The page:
Over 8,700 small business owners have written to Congressional leaders in support of the RESTART Act, a bill sponsored by Democrat Sen. Michael Bennet and Republican Sen. Todd Young of Indiana.
“At this moment of crisis, we urge you to transcend partisanship and forge meaningful agreement on an assistance package to help our struggling small businesses and, in turn, tens of millions of Americans,” stated the letter from business owners, including more than 80 Colorado small business owners.
While the Paycheck Protection Program provided short-term relief, many businesses have argued that the scope and uncertainty surrounding the pandemic calls for longer, flexible and more sustained assistance.
Bennet, speaking at an American Enterprise Institute event, said that is what the RESTART Act will do. The bill provides loans for up to six months of operating expenses. Part of the loan would be forgivable, based on how much revenue the business has lost. And companies would have seven years to repay the loan.
“This is the support small businesses need to stay afloat through the end of the year, into 2021,” Bennet said. “And unless we do something, we’re going to see a lot of [small businesses] close there doors and never reopen, turning millions of temporary job losses into permanent ones.”
Sen. Young, who hails from a small business family, said it’s personal for him. He pointed out 80,000 small businesses in the country closed permanently from March to July of this year.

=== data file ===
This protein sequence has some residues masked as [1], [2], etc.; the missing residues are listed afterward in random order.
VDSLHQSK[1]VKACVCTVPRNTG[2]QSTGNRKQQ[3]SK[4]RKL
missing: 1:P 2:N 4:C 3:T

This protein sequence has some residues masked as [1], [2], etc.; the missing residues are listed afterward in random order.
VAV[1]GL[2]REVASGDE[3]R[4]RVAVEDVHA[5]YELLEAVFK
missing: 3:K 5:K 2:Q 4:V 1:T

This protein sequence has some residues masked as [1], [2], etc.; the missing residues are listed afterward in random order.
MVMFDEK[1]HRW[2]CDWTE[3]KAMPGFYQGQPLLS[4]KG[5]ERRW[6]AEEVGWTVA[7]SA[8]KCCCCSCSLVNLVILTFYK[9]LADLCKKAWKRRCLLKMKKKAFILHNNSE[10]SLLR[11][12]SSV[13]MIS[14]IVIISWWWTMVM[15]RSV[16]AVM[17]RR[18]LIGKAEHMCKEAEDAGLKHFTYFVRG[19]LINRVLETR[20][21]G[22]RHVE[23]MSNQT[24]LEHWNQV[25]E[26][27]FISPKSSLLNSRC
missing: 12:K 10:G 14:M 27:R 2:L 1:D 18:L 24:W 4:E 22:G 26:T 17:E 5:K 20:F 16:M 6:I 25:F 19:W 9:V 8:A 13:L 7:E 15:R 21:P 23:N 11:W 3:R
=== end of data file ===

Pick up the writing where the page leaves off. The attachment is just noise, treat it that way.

“That’s incredibly sobering. I hope it will catalyze Congress into bold action, into passing the RESTART Act,” Young said.
The bill currently has 55 co-sponsors, including fellow Colorado Sen. Cory Gardner, and is pretty evenly split among Democrats and Republicans. Young said that others have come to him saying they would vote on the bill if it comes to the floor.
But the bill has yet to move in the chamber, as negotiations over another coronavirus relief bill have stalled. Instead, Republicans will vote on a much smaller, targeted relief package Thursday that does not include RESTART.
Young said this procedural vote will highlight where Senate Republicans are in agreement.
“I hope that it will jumpstart negotiations between the [Trump] administration and the House of Representatives,” he said. “I think we’re going to have to get through these procedural votes and negotiations will have to resume on some of these other priorities, but we do have an opportunity in the next couple of weeks to pass the RESTART Act or something very closely aligned.”
While Bennet would prefer a vote on RESTART today, he thinks this test vote will lead to an opportunity for negotiations among a bipartisan group of senators who want to get this done.
“Our small businesses have no time left here. And they need the certainty of knowing that this loan program is set up and has been passed into law.”
The clock is ticking. The Senate is expected to finish this work period by the first week of October when it will break until after the election.